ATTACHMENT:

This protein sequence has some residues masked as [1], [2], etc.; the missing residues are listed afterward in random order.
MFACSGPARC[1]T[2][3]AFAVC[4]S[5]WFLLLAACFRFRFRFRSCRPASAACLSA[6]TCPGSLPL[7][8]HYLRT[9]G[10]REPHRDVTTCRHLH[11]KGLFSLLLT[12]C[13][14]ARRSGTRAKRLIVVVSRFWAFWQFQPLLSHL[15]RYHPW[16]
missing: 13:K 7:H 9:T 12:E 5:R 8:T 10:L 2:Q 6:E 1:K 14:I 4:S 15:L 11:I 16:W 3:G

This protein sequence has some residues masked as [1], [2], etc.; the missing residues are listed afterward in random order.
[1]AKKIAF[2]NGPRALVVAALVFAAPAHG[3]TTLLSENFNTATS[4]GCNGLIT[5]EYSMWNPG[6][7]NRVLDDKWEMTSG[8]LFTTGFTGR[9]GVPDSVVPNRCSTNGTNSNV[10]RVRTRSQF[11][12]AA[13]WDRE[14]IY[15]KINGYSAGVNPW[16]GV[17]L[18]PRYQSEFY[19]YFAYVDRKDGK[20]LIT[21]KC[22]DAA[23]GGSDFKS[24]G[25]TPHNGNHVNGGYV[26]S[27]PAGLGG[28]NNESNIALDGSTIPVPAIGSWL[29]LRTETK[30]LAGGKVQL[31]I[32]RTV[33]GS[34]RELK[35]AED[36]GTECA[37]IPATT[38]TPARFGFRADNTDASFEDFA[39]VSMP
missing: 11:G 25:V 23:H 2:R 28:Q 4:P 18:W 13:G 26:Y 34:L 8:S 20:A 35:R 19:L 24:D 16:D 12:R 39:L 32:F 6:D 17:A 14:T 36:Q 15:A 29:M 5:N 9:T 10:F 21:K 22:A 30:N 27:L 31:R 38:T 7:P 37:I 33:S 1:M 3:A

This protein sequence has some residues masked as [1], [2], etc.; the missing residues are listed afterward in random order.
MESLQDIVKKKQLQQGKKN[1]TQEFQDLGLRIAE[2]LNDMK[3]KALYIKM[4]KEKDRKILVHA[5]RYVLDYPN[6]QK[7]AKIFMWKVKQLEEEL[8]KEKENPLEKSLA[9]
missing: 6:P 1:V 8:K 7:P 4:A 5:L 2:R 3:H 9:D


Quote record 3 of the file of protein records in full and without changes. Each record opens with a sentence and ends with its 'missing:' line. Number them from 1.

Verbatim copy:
This protein sequence has some residues masked as [1], [2], etc.; the missing residues are listed afterward in random order.
MESLQDIVKKKQLQQGKKN[1]TQEFQDLGLRIAE[2]LNDMK[3]KALYIKM[4]KEKDRKILVHA[5]RYVLDYPN[6]QK[7]AKIFMWKVKQLEEEL[8]KEKENPLEKSLA[9]
missing: 6:P 1:V 8:K 7:P 4:A 5:L 2:R 3:H 9:D